North Korea marks 73rd anniversary with mass parade

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The missiles are “a strategic weapon of great significance” and flew 1,500 km (930 miles) before hitting their targets and falling into the country’s territorial waters during the tests on Saturday and Sunday, KCNA said. The latest test highlighted steady progress in Pyongyang’s weapons programme amid a gridlock over talks aimed at dismantling the North’s nuclear and ballistic missile programmes in return for US sanctions relief. The talks have stalled since 2019. North Korea’s cruise missiles usually generate less interest than ballistic missiles because they are not explicitly banned under UN Nations Security Council Resolutions.

Ankit Panda, a senior fellow at the US-based Carnegie Endowment for International Peace, said: “This would be the first cruise missile in North Korea to be explicitly designated a ‘strategic’ role.

“This is a common euphemism for nuclear-capable system.”

It is unclear whether North Korea has mastered the technology needed to build warheads small enough to be carried on a cruise missile, but leader Kim Jong-un said earlier this year that developing smaller bombs is a top goal.

The two Koreas have been locked in an accelerating arms race that analysts fear will leave the region littered with powerful new missiles.

South Korea’s military did not disclose whether it had detected the North’s latest tests, but said on Monday it was conducting a detailed analysis in cooperation with the United States.

The US military’s Indo-Pacific Command (INDOPACOM) said it was aware of the reports and was coordinating with its allies and partners.

INDOPACOM said in a statement: “This activity highlights (North Korea’s) continuing focus on developing its military program and the threats that poses to its neighbours and the international community.”

Rodong Sinmun, the ruling Workers’ Party’s official newspaper, ran photos of the new cruise missile flying and being fired from a transporter-erector-launcher.

The test provides “strategic significance of possessing another effective deterrence means for more reliably guaranteeing the security of our state and strongly containing the military manoeuvres of the hostile forces,” KCNA said.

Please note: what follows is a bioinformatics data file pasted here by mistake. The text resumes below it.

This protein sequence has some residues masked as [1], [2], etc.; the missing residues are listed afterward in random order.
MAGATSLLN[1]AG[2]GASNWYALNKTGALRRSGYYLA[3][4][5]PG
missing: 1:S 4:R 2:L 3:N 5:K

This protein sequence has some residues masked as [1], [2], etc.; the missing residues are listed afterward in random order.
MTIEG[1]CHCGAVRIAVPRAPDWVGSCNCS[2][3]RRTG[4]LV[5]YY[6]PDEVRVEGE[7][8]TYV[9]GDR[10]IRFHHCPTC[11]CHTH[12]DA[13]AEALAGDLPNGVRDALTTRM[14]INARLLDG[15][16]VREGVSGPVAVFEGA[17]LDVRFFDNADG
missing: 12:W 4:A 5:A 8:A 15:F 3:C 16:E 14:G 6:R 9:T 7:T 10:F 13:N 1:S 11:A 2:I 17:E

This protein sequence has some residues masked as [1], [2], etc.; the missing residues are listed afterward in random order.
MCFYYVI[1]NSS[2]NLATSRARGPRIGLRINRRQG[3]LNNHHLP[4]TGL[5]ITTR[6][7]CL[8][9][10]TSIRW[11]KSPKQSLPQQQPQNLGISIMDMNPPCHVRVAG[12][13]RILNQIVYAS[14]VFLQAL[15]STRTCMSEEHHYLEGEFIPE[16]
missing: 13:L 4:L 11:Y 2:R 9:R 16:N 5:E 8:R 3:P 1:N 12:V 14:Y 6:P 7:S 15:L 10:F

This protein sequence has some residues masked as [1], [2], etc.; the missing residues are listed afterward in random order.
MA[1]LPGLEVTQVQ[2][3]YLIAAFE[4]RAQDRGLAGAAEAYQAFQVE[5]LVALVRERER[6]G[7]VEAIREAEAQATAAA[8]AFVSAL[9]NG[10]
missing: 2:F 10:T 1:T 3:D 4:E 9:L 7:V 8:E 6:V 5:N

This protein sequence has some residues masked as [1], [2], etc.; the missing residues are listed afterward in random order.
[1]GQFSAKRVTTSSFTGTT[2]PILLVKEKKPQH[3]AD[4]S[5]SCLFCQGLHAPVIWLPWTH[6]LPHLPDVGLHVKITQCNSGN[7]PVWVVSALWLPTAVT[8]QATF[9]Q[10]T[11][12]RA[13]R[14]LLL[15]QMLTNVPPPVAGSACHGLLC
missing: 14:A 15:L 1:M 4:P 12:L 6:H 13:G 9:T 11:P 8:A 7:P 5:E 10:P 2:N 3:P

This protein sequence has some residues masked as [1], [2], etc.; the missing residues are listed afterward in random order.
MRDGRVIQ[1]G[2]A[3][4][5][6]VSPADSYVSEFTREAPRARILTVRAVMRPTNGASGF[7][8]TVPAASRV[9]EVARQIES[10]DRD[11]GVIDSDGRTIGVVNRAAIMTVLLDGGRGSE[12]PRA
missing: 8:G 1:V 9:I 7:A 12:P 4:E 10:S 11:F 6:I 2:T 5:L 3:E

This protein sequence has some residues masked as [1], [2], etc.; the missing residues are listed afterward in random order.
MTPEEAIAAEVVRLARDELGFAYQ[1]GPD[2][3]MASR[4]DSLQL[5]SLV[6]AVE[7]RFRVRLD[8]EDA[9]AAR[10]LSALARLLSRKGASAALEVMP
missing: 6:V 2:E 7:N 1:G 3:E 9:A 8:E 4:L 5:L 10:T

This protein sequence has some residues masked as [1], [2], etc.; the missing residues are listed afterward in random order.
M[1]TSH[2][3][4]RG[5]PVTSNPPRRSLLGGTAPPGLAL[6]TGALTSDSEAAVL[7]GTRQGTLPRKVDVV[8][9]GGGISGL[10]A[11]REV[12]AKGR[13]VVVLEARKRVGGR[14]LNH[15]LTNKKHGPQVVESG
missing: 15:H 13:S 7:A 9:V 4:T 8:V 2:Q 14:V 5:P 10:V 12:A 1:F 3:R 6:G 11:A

It was seen as the North’s first missile launch after it tested a new tactical short-range ballistic missile in March.

North Korea also conducted a cruise missile test just hours after US President Joe Biden took office in late January.

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    Kim Jong-un did not appear to have attended the test, with KCNA saying Pak Jong Chon, a member of the Workers’ Party’s powerful politburo and a secretary of its central committee, oversaw it.The reclusive North has long accused the US and South Korea of “hostile policy” toward Pyongyang.The unveiling of the test came just a day before chief nuclear negotiators from the United States, South Korea and Japan meet in Tokyo to explore ways to break the standoff with North Korea.

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    Jeffrey Lewis, a missile researcher at the James Martin Center for Nonproliferation Studies, said intermediate-range land-attack cruise missiles were no less a threat than ballistic missiles and were a pretty serious capability for North Korea.Mr Lewis said on Twitter: “This is another system that is designed to fly under missile defence radars or around them.” Cruise missiles and short-range ballistic missiles that can be armed with either conventional or nuclear bombs are particularly destabilising in the event of conflict as it can be unclear which kind of warhead they are carrying, analysts said.

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